Related In: Results  -  Collection

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getmorefigures.php?uid=PMC4549214&req=5

pone.0136563.g013: Expression of Omniscan-induced macrophage (CD163) and fibrotic markers (CD34) are iron-regulated, as shown by PBMC in vitro.Expression of CD163 and fibrotic markers are iron-regulated, as shown by immunofluorescence staining of human PBMC treated with 0.5 mM Omniscan plus deferiprone for 8 days. (A) Representative images show CD163 and CD34 expression by Omniscan, and 25 μM of deferiprone effectively inhibited differentiation of the cells and expression of these markers. (Scale bars 100 μm for all). Western blot and quantitative analysis for western blots are shown in Figs (B) and (C). GAPDH was used as loading control. Values are means ±SD, obtained from 3 separate experiments. Significance of the data was determined by ANOVA, followed by paired-group comparisons. (*p <0.05, for CD163, **p <0.01 for CD34 for Omniscan-treated compared with Omniscan plus deferiprone, **p <0.01, compared with Omniscan alone and control).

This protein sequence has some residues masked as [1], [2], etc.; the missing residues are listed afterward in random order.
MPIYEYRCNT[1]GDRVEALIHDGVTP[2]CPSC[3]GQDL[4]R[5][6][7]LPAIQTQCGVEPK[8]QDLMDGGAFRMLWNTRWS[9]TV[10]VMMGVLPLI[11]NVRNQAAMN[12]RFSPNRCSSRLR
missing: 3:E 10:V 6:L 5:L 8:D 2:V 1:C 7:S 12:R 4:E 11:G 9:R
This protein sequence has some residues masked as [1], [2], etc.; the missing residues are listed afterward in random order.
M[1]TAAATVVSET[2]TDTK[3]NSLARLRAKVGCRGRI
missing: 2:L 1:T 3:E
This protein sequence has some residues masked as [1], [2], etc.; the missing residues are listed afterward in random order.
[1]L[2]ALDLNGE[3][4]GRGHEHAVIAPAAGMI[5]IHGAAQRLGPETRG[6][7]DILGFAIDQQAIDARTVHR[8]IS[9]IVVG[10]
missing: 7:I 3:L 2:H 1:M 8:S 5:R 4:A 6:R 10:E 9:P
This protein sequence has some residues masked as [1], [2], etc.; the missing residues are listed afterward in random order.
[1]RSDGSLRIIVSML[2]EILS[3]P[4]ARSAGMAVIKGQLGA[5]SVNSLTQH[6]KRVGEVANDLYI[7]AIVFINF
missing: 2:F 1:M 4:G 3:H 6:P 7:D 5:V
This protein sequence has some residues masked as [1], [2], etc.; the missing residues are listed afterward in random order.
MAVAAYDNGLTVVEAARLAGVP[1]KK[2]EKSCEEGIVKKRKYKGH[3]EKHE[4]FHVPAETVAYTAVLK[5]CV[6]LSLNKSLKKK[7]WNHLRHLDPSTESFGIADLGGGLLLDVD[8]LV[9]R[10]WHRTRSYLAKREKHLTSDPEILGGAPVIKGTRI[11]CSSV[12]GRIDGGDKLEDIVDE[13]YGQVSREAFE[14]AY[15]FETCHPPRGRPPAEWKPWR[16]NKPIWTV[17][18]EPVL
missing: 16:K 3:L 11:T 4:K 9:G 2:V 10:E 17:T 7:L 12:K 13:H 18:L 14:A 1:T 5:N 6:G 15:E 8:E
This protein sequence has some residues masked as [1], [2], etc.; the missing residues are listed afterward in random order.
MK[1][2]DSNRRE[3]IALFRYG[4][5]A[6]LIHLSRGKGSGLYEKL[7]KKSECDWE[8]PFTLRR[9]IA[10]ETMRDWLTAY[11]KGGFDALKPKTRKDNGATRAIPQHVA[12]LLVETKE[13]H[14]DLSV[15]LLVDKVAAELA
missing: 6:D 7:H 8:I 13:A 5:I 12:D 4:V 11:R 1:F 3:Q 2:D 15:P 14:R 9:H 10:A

Mentions: We performed immunofluorescence staining of Omniscan and deferiprone-treated PBMC. As shown in Figs 13A and 14A, treatment of PBMC with Omniscan led to higher expression of CD163, CD34, procollagen-1, and prolyl 4-hydroxylase. Moreover, preincubation of PBMC with 25 μM of deferiprone for 24 hours inhibited most of the Omniscan-induced fibrotic markers. Expression of the iron regulator protein ferroportin was increased in Omniscan-treated cells, as detected by immunostaining (Fig 15A, upper panels). Deferiprone treatment markedly decreased Omniscan-induced, ferroportin-expressing cells. Omniscan treatment reduced hepcidin expression by fibrocyte-like cells, and deferiprone pretreatment partially ameliorated Omniscan-induced reduction in hepcidin expression (Fig 15A, lower panels). Western blot analysis further confirmed our immunostaining results (Figs 13–15, B panels). Panel C of Figs 13–15 demonstrate the quantitative data for western blot analysis.